Long-term opioid therapy can cause harm ranging in severity from constipation and nausea to opioid use disorder and overdose death. Certain factors can increase these risks, and it is important to assess and follow-up regularly to reduce potential harms.
Long term care facility healthcare professionals including nurses, physicians and administration should educate patients and families regarding the harms of opioid therapy. All healthcare professionals have an obligation to assess factors that can increase patient’s risk for harm. Ask your patient about concerns and determine any harms they may be experiencing such as: nausea or constipation, feeling sedated, breathing interruptions during sleep and craving more opioids than prescribed or difficulty controlling use. Patients that have become addicted to opioids require the drugs to avoid painful withdrawal. Withdrawal symptoms from opioids may include drug craving, anxiety, insomnia, abdominal pain, vomiting, diarrhea, and tremors. Tapering plans should be individualized but in general the following apply: Go Slow, Consult with specialists and provide support.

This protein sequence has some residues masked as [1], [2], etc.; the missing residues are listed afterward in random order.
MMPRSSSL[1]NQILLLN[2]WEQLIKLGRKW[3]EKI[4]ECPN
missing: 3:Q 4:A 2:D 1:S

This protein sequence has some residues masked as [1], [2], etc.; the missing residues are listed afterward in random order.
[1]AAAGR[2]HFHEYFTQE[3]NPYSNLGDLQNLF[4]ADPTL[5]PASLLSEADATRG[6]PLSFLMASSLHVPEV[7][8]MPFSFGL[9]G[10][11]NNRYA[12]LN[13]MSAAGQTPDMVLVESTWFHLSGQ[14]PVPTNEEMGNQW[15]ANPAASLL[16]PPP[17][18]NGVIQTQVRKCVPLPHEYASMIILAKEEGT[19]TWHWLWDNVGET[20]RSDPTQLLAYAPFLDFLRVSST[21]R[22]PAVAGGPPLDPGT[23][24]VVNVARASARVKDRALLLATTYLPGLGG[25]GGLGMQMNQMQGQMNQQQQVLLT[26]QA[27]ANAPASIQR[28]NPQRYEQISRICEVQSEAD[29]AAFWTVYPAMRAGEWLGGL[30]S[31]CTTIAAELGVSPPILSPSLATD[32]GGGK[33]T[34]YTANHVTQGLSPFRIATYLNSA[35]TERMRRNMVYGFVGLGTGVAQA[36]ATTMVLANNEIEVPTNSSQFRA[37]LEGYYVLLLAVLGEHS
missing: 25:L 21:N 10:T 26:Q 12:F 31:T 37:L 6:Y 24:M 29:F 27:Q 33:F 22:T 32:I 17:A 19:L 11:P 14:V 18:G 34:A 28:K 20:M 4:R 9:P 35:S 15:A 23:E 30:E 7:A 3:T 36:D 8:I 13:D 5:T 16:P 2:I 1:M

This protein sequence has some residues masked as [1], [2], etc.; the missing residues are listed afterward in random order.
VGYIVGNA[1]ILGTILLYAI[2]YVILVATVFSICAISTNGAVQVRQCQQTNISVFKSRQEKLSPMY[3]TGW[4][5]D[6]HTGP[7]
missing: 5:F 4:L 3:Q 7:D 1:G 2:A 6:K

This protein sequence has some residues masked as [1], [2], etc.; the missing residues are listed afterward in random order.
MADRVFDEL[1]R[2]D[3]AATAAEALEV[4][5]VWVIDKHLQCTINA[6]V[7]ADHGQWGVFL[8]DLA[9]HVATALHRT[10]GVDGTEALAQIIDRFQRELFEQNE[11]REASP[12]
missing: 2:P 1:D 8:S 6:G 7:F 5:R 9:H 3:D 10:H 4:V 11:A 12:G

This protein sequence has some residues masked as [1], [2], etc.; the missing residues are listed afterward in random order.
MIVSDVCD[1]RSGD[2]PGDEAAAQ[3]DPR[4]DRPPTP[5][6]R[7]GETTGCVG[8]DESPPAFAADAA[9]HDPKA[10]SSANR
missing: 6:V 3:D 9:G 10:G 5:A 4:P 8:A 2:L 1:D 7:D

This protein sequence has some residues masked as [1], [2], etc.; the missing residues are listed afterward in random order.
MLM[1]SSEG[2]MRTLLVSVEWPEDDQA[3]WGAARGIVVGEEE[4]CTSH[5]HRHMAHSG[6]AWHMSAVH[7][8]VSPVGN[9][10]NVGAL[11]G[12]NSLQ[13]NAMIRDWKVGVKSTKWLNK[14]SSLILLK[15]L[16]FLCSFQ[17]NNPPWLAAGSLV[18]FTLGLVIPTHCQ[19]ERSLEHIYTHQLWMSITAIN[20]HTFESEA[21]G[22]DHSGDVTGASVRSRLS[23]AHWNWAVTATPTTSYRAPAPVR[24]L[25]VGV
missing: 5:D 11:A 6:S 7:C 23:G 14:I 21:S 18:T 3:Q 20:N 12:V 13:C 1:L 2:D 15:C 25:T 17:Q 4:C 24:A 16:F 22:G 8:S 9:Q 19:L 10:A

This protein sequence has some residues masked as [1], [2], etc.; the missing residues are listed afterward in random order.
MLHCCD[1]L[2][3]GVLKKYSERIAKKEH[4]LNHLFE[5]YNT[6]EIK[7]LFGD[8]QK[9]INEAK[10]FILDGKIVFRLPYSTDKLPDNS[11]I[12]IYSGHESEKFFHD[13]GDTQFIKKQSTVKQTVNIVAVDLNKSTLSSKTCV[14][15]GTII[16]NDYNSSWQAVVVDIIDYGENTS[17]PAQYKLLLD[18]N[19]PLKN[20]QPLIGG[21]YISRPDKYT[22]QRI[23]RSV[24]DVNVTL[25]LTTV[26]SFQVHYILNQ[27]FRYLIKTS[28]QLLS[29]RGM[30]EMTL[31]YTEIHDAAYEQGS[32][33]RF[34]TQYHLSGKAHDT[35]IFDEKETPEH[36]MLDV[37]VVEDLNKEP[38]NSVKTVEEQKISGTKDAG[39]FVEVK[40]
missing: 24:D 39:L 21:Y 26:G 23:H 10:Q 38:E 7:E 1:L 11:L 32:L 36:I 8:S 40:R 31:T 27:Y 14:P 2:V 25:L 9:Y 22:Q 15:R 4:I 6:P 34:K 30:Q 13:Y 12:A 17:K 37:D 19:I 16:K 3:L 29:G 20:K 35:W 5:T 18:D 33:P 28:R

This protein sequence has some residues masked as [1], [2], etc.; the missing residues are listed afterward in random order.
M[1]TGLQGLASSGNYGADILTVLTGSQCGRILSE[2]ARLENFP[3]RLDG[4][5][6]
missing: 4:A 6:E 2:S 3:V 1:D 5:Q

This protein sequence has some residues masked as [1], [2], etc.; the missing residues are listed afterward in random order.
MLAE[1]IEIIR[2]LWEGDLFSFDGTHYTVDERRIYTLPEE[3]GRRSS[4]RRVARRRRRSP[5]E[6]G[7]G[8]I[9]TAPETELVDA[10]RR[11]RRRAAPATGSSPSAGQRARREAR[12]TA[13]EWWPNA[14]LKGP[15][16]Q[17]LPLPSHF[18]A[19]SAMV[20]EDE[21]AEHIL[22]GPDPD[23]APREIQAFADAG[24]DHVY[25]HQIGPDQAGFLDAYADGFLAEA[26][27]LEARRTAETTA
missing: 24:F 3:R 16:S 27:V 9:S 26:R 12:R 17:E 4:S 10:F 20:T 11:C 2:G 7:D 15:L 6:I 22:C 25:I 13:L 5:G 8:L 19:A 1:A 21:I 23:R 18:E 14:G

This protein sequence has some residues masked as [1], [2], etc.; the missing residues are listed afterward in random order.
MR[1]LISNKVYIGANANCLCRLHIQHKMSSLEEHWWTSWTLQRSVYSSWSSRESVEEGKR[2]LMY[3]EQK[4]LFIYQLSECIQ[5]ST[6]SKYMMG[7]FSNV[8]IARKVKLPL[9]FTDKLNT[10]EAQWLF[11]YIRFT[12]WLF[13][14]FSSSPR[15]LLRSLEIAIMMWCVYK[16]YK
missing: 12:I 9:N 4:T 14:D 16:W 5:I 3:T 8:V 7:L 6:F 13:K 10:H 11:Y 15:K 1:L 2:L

Prescribers must educate those patients that have higher dosage and higher risk. Prior to prescribing opioids, prescribers are required to consult with the E-Force clearing house and review the patients history of opioid use. High Morphine milligram equivalent (MME) per day scores that exceed 50 MME/day identify patients who would benefit from closer monitoring, reduction or tapering of opioids, prescribing of naloxone and other measures to reduce the risk of overdose.
Below are educational materials for nurses, physicians, patients and families: